As part of this month’s ABC of Animals campaign, we spoke to Emily, owner of the Adventures in Beeland blog. Emily has kept bees for many years now and started her blog as a record for herself of her many beekeeping related tribulations and occasional successes. Today, we’re asking Emily a few questions about what being a beekeeper involves – who knows, it might just encourage you to get a hive for yourself!
When and why did you decide to become a beekeeper?
When I was in my 20s, I was living in London and had read an article about beekeeping in the Time Out magazine on the tube going home from work. I hadn’t realised it was something I could do in London; it reminded me how I’d always liked bees as a child and I thought this was a great opportunity to spend time with them.
How many bees do you currently keep?
Two colonies, but the number of bees in each colony changes with the seasons, reaching peak numbers in May-June. I haven’t tried counting all the bees in my colonies! But, if you go by the books, in winter there should be around 20,000 bees, expanding to something like 40,000-50,000 in the summer.
Do you think bees have their own personalities?
Colonies as a whole have their own personality… In some colonies, the bees will move very quickly on the combs, whereas in others the bees will seem slower and calmer. The mood of a colony is partially genetic, so if a colony is very aggressive, the beekeeper can re-queen them and usually the new queen will produce calmer daughters. Other factors like the weather and how much food they have can affect their mood too – bees get ‘hangry’ just like humans do!
What does your job as a beekeeper involve?
In the spring and summer, during the swarm season, I spend around 30-45 minutes inspecting each week so I can take action and split the colony if they show signs they’re about to swarm (form a large group to start mating and build new colonies). I also check that the queen is laying eggs, that the colony has enough food and that there’s no sign of diseases. In the autumn and winter I inspect less frequently and just check on the hives now and again to make sure they have enough food and are still upright!
What has been the biggest challenge you’ve faced as a beekeeper?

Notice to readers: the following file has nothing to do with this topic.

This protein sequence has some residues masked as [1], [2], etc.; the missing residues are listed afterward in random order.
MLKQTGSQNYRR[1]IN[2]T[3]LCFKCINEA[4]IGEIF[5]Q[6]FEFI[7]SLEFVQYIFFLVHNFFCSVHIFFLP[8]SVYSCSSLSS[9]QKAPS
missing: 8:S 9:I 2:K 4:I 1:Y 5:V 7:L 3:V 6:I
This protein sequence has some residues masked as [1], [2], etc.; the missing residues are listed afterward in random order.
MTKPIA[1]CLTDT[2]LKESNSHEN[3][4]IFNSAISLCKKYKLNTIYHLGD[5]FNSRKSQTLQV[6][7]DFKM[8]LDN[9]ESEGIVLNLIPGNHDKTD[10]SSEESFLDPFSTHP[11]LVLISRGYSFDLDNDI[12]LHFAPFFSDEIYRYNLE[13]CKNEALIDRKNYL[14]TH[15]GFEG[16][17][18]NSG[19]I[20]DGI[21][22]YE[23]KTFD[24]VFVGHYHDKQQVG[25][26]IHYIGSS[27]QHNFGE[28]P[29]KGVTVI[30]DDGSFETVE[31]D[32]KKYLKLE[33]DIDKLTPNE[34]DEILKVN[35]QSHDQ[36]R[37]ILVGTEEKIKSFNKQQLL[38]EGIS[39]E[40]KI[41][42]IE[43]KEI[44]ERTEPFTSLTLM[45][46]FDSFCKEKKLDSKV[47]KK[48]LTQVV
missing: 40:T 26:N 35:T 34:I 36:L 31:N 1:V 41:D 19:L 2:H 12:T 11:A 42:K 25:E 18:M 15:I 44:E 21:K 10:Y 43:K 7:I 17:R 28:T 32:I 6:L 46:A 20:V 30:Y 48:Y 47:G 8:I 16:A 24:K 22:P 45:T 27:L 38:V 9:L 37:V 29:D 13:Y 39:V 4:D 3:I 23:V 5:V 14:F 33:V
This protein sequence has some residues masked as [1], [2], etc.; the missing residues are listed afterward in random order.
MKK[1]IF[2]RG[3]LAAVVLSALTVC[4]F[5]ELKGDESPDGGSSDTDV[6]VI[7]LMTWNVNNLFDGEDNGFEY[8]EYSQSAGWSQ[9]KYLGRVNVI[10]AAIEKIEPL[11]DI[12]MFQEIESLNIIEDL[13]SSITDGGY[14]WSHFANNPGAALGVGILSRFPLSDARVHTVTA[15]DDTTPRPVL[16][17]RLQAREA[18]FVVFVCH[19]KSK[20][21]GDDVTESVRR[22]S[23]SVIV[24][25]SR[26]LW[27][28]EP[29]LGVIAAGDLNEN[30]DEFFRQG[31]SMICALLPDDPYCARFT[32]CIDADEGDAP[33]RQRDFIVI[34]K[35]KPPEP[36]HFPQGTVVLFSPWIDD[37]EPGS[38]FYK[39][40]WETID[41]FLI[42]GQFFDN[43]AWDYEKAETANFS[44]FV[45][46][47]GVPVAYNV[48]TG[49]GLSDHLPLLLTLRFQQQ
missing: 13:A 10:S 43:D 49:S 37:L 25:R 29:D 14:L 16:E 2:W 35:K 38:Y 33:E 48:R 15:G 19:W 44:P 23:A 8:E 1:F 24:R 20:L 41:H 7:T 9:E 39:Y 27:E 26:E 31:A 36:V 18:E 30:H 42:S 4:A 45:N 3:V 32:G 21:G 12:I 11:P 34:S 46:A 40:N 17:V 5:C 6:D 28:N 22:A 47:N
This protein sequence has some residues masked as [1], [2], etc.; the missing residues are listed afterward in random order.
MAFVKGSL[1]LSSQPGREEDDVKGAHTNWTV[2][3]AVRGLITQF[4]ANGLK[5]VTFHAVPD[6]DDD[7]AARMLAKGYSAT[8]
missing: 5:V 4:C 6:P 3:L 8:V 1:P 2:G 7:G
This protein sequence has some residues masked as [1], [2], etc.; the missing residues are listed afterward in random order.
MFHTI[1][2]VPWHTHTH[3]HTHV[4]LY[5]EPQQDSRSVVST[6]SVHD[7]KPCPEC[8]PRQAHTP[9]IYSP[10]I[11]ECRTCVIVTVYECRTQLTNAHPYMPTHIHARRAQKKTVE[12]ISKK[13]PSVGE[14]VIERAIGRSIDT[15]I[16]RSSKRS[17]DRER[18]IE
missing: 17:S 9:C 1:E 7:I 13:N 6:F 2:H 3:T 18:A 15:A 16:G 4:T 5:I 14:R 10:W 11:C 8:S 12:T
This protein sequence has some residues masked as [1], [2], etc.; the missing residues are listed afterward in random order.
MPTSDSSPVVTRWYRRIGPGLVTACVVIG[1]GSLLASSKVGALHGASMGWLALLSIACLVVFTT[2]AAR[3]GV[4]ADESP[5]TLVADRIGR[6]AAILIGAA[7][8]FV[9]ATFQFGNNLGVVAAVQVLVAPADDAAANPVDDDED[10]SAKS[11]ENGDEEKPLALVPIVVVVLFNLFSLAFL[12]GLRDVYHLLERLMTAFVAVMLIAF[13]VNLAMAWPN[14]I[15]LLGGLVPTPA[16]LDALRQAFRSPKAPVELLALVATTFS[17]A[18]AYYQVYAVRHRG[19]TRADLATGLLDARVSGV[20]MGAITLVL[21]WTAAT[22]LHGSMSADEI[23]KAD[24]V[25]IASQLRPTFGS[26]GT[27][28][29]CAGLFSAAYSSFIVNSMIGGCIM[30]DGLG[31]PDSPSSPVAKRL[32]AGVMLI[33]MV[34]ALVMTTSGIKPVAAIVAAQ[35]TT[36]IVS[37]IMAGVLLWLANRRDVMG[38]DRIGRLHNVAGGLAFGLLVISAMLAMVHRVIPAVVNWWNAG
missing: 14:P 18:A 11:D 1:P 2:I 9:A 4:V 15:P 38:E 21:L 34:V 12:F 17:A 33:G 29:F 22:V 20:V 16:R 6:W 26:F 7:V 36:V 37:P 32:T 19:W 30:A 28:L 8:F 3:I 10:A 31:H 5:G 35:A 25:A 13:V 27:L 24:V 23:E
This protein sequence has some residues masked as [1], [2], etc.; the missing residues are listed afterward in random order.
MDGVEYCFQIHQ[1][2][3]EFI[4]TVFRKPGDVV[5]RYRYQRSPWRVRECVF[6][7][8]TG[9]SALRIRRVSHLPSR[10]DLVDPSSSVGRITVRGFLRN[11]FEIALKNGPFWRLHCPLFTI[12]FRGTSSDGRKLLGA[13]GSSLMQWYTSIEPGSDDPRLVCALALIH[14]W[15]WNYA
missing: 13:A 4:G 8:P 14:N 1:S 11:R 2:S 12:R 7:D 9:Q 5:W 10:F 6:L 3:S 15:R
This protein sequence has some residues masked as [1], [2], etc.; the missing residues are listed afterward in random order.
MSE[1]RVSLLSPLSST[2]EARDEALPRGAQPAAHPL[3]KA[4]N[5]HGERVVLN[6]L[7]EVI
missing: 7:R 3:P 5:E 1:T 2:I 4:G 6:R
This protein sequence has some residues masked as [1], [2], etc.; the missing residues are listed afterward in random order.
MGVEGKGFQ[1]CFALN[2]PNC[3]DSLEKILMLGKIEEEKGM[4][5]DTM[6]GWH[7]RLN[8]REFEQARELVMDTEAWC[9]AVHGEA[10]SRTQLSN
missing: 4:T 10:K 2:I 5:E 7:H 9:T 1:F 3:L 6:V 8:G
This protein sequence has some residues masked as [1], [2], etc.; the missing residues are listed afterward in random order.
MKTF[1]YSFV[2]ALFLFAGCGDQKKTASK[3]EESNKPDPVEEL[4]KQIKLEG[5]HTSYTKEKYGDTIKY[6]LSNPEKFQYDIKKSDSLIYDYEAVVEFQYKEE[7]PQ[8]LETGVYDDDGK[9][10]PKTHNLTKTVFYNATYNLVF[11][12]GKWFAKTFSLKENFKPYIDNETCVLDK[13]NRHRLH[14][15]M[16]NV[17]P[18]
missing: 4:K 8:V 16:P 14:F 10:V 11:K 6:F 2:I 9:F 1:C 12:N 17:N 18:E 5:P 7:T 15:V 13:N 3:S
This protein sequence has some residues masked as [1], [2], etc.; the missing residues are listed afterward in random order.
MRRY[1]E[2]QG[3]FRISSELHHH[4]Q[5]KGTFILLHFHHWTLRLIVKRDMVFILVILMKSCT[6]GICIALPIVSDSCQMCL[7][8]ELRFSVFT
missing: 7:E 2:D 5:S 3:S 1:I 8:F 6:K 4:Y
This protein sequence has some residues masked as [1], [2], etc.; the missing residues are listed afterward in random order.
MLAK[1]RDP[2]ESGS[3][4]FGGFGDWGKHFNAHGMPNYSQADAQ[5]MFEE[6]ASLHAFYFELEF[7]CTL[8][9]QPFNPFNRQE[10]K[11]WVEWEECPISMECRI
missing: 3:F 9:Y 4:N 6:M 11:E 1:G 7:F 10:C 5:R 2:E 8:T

Collecting my first swarm was pretty nerve-wracking! I was standing on a step ladder and wobbling around a bit. My sister-in-law Oni was very brave and held a cardboard box underneath the swarm (she wore my spare bee suit). Meanwhile, I tried to shake the bees from the branch they had settled in. They refused to budge, so I had to very gently put my hands in the swarm and move the bees into a box. Once the queen is in the box, her daughters will all follow her.
Other than that, a bee once got inside my veil, which was pretty scary! You also have to get good at doing detective work to figure out why a queen’s not laying. Bees can do some very puzzling things!
What do you love most about being a beekeeper?
The gorgeous smell of the colony on a warm summer’s day when the bees are busy bringing fresh nectar home. I forget about everything else when I inspect the bees and just focus on them, which is a great stress-reliever.
How do you help the bees?
I plant bee-friendly flowers in my garden, like foxgloves, mint and lambs-ear (Stachys byzantina). These are favourites not just of honey bees, but also bumble bees and solitary bees. I also never use any chemicals at all in the garden. Bee expert Dave Goulson has a great list of the best garden flowers for bees and I’d recommend Bee Happy Plants or Rosy Bee as organic plant suppliers that don’t use pesticides. Research by Dave Goulson has shown a lot of garden centres are selling plants marketed as supposedly bee-friendly but actually contain high levels of pesticides.